Monday, February 28, 2011

A Moment

It is not often that I write two 'Pause' (as I refer to them) blogs so close together. Usually something will happen or I'll find a thought sitting in the back of my mind that won't seem to leave me until I write.
What I am writing today has been on my mind since I opened an email late last night. It has stayed with me throughout the day and while I am writing about it now, I know that this writing will not be something that will ease my mind. At the same time, it is something that needs to be shared if only for my belief in the power of prayer and my petition to you to join me in prayer. Even if you are angry with God- or don't believe- just take this moment. Please.

Last night I got the following forwarded email from a dear friend. Her friend's son is Avery.

Today, February 27, 2011, around noon is when this all started. Avery was eating a hot dog and starting choking. We called 911 and ran two houses over to grab our neighbor - an off-duty Dodge county sherriff. He and his wife helped us out tremendously!

We were transported to Oconomowoc Memorial Hospital and they wanted to have flight for life take Avery to Children's Hospital. Flight was unavailable, so we came by ambulance.

After being here for a while, we finally got to talk to a doctor and we were informed that Avery actually had no heartbeat for about 40 minutes. Lots of other little details as well, but.... So as of the point of writing this (9:10pm), he is still unresponsive. His pupils do not dilate and he does not respond to any stimulus. He is on a ventilator that is breathing for him.

After reading the email I immediately began to pray- I dropped to my knees and prayed. I thought of my own children, how often they have eaten hot-dogs, laughing...

Today I read more information about Avery. He is given a 30% chance of survival and if he comes through he will be a 'totally different child'. I looked at the picture of the sweet little boy (probably about 2 or 3) and I broke down in tears.

A moment.
One moment that has changed their lives forever.

And the sad thing is there is no happy ending in all of this. I sat talking with my husband about sweet Avery and we prayed for him because we believe his sweet soul is in-tact. We prayed more for his family and those who love him- those who had dreams for him- those who are at this moment (like I) at a lack for words.

Why do moments like this happen?

And that is a question I do not have the answer for.
These moments.
Moments that many of us here have had- a moment that has changed our lives- forever.

And so what can I do? What can you do? And the first thing that comes to mind is pray.
Pray for a miracle.
And after the miracle of restoring Avery to the little boy with the sunny smile and bright eyes- Pray for the miracle that his family would feel God's grace through this- that they would feel His peace- that they would know His love.

Oh Avery.
Just a moment and your life has changed.
And although we will never meet and I will probably never even know your family-
this moment- your story-has changed me.
Made me pause.

Please pause with me and join me in prayer.

Dear God,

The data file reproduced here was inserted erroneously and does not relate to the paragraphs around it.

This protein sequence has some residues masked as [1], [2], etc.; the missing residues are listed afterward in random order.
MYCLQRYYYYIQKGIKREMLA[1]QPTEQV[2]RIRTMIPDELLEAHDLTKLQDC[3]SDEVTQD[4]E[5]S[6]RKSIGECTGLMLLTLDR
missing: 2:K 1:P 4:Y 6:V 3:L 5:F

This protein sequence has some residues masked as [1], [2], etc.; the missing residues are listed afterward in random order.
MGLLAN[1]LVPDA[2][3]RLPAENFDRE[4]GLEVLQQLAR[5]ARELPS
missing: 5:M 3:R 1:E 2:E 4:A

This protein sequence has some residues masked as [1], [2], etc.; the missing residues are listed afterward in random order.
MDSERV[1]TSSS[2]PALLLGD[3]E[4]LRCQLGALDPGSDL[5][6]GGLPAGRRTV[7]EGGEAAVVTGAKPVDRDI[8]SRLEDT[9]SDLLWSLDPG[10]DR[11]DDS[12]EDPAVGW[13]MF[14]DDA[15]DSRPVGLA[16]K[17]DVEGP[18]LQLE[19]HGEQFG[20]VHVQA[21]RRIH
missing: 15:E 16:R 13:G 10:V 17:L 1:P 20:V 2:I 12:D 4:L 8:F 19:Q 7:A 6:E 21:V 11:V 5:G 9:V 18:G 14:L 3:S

I know that you hold a sweet special soul in your hands right now. A boy that you sent in this world to change it. A boy that brought smiles and joy to his family.

I do not know what your will is for Avery and his future but I pray that he would feel your love and know you. I pray that his family would look to you for comfort- would feel your grace and your love. Please let them feel you in those quiet moments when they feel empty and alone and confused. Please let them feel your hands upon them. Please let them feel you as you weep with them. For you know their pain more than anyone else.

Oh God bless them.

In Jesus' name I pray,

Saturday, February 26, 2011

Not my whole story...

I was sitting at my daughter's dance studio, reading my kindle when I noticed a woman walk by. She was pregnant- only two months- and though I tried to focus on my book, I couldn't help but be drawn to the conversation she was having with two other mothers.

As I listened, I smiled. They were all sharing their 'pregnancy stories' comparing them. They had such fun sharing their stories- it was as if they couldn't take a breath- they had only a half hour to chat and they needed to get it in- the details... Part of me wanted to join in and share!

There were two! The way my husband almost passed out when he found out- He was trying to get used to the idea of being a father- He wasn't sure why our baby had 'two heartbeats'. I smile remembering the way his face looked that morning. When the reality of what 'two heartbeats' meant.
I was so sick! I lost so much weight- 13 pounds that first trimester. I joked that I should have gotten pregnant BEFORE I got married so I'd be so tiny on my wedding day...

I had PUPP- A horrible itchy rash- a reaction my body had to my babies. It was absolutely miserable!

I loved every minute of it! I was huge (measuring 40 weeks at just 6 months) and near the end of my pregnancy I had to sleep in a reclining chair. The babies were too heavy on my lungs and it was hard to breathe laying flat or even on my side for too long.

But I loved it.

And yet, I sometimes feel I can't share my story- even though I loved it- love telling it to my children. Because then I get to the end, the delivery- and then... well, the laughter stops and that uncomfortable feeling settles in.
And my story stops the laughter.